Prayer is always to return to the first call. Any prayer, perhaps a prayer in need, but always it is to return to that Person who has called me. The prayer of a consecrated person, of a consecrated person, is to return to the Lord who has invited me to be close to him. Return to Him who looked me in the eye and told me: "Come. Leave everything and come "-" But, I would like to leave the middle ... "(we will talk about poverty) -" No, come. Leave everything. Come". And the joy at that time to leave the time or a little we had. Everyone knows what he has left behind: leaving mom, dad, family, a career ... It is true that someone looks for a career "inside", and this is not good. At that moment find the Lord who has called me to follow Him closely. Every prayer is to come back to this. And prayer is what makes me work for that Lord, not for my interests or for the institution in which I work, no, for the Lord. There is a word that is used a lot, it has been used too much and has lost a bit of strength, but it indicated well this: radicality. I do not like using it because it has been used too much, but it is this: I leave everything for you. It's the smile of the first steps ... Then there are problems, many problems that we all had, but it's always about coming back to the meeting with the Lord. And prayer, in the consecrated life, is the air that makes us breathe that call, renew that call. Without this air we could not be good consecrated. We would perhaps be good people, Christians, Catholics who work in many works of the Church, but consecration you must continually renew it there, in prayer, in an encounter with the Lord. "But I'm busy, I'm busy, I have so many things to do ...". This is more important. Go to pray. And then there is that prayer that keeps us during the day in the presence of the Lord. But anyway the prayer. "But I have a job too risky that takes me all day ...". Think of a consecrated of our days: Mother Teresa. Mother Teresa also went to "look for problems", because it was like a machine to look for problems, because it was put here, there, there ... But the two hours of prayer before the Blessed Sacrament, nobody took them away from him. "Ah, the great Mother Teresa!". But do as she did, do the same. Search for your Lord, the one who called you. Prayer. Not just in the morning ... Everyone has to look for how to do it, where to do it, when to do it. But always do it, pray. One can not live the consecrated life, one can not discern what is happening without speaking with the Lord.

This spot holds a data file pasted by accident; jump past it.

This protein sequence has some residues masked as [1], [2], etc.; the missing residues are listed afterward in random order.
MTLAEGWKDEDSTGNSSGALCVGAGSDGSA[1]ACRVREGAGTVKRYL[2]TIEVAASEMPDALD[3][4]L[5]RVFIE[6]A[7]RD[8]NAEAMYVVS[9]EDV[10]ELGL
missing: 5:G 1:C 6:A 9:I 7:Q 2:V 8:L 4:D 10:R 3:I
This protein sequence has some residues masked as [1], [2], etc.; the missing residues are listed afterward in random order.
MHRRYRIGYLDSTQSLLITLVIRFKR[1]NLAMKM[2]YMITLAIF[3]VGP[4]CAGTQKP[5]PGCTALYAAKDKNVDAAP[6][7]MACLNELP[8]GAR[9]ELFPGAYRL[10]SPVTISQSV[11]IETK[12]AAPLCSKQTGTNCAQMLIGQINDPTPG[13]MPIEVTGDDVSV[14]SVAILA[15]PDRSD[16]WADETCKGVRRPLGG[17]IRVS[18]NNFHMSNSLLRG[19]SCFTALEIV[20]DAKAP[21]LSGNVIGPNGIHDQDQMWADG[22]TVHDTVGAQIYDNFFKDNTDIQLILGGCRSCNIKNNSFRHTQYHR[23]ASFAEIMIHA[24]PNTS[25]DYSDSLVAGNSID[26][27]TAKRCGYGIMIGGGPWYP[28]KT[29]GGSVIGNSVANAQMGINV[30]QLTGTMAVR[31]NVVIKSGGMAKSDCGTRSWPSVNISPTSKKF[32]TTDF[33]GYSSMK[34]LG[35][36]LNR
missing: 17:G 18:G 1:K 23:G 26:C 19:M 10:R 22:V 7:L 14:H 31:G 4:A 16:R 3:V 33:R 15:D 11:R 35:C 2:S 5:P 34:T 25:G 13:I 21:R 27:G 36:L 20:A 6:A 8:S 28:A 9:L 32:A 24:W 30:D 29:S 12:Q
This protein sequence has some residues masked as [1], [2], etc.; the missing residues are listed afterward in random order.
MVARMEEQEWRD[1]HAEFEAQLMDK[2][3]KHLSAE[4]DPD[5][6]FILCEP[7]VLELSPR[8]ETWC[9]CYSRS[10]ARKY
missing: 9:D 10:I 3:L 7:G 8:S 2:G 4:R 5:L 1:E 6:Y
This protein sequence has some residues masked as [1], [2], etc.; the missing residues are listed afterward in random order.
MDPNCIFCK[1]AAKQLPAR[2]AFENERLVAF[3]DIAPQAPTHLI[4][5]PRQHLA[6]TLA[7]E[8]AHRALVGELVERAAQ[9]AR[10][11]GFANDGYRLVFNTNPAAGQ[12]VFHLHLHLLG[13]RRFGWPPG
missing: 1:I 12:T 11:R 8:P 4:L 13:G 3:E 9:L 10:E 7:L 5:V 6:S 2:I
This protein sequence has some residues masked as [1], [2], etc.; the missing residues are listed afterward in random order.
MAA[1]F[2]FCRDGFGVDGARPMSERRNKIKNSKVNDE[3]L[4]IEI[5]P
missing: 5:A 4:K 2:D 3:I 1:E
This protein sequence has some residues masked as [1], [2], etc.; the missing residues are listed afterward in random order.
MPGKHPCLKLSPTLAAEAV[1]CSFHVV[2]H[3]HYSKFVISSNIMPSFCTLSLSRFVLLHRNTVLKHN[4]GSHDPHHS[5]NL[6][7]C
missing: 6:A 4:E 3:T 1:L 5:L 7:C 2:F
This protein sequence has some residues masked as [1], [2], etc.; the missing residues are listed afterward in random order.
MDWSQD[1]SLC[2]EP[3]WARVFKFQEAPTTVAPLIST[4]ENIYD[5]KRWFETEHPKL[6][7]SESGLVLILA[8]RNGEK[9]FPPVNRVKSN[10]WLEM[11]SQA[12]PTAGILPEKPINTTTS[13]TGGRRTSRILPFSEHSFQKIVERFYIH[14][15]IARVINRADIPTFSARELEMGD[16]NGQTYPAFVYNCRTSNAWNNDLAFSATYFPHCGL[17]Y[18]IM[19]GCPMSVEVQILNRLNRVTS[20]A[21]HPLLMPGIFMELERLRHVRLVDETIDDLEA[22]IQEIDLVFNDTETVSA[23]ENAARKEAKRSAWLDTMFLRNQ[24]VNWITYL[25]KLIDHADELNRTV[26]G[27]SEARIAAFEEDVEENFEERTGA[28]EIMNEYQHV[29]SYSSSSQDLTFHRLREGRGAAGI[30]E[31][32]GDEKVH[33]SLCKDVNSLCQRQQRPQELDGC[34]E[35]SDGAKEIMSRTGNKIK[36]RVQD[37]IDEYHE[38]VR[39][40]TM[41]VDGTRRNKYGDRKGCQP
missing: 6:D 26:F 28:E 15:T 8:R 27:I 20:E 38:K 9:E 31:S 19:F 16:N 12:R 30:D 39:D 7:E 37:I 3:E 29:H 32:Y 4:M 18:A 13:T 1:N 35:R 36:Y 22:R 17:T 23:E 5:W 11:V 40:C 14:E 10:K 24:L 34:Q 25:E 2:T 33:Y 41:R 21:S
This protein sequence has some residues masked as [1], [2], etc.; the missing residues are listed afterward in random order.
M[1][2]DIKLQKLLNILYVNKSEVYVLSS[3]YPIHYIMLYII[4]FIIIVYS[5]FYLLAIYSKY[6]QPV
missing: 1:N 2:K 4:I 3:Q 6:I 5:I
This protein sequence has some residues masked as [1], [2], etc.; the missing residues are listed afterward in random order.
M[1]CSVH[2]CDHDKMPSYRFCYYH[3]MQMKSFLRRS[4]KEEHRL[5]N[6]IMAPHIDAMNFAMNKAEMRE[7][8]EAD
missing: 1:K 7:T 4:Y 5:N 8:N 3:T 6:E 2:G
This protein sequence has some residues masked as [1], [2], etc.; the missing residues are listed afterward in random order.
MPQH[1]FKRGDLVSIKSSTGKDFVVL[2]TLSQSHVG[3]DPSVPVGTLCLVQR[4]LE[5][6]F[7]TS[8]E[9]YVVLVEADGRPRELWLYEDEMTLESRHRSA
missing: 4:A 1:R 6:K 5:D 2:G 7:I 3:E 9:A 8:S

I would not want to talk further about this, but you got it right, I think. Prayer. And the Church needs men and women who pray, in this moment of great sorrow in humanity.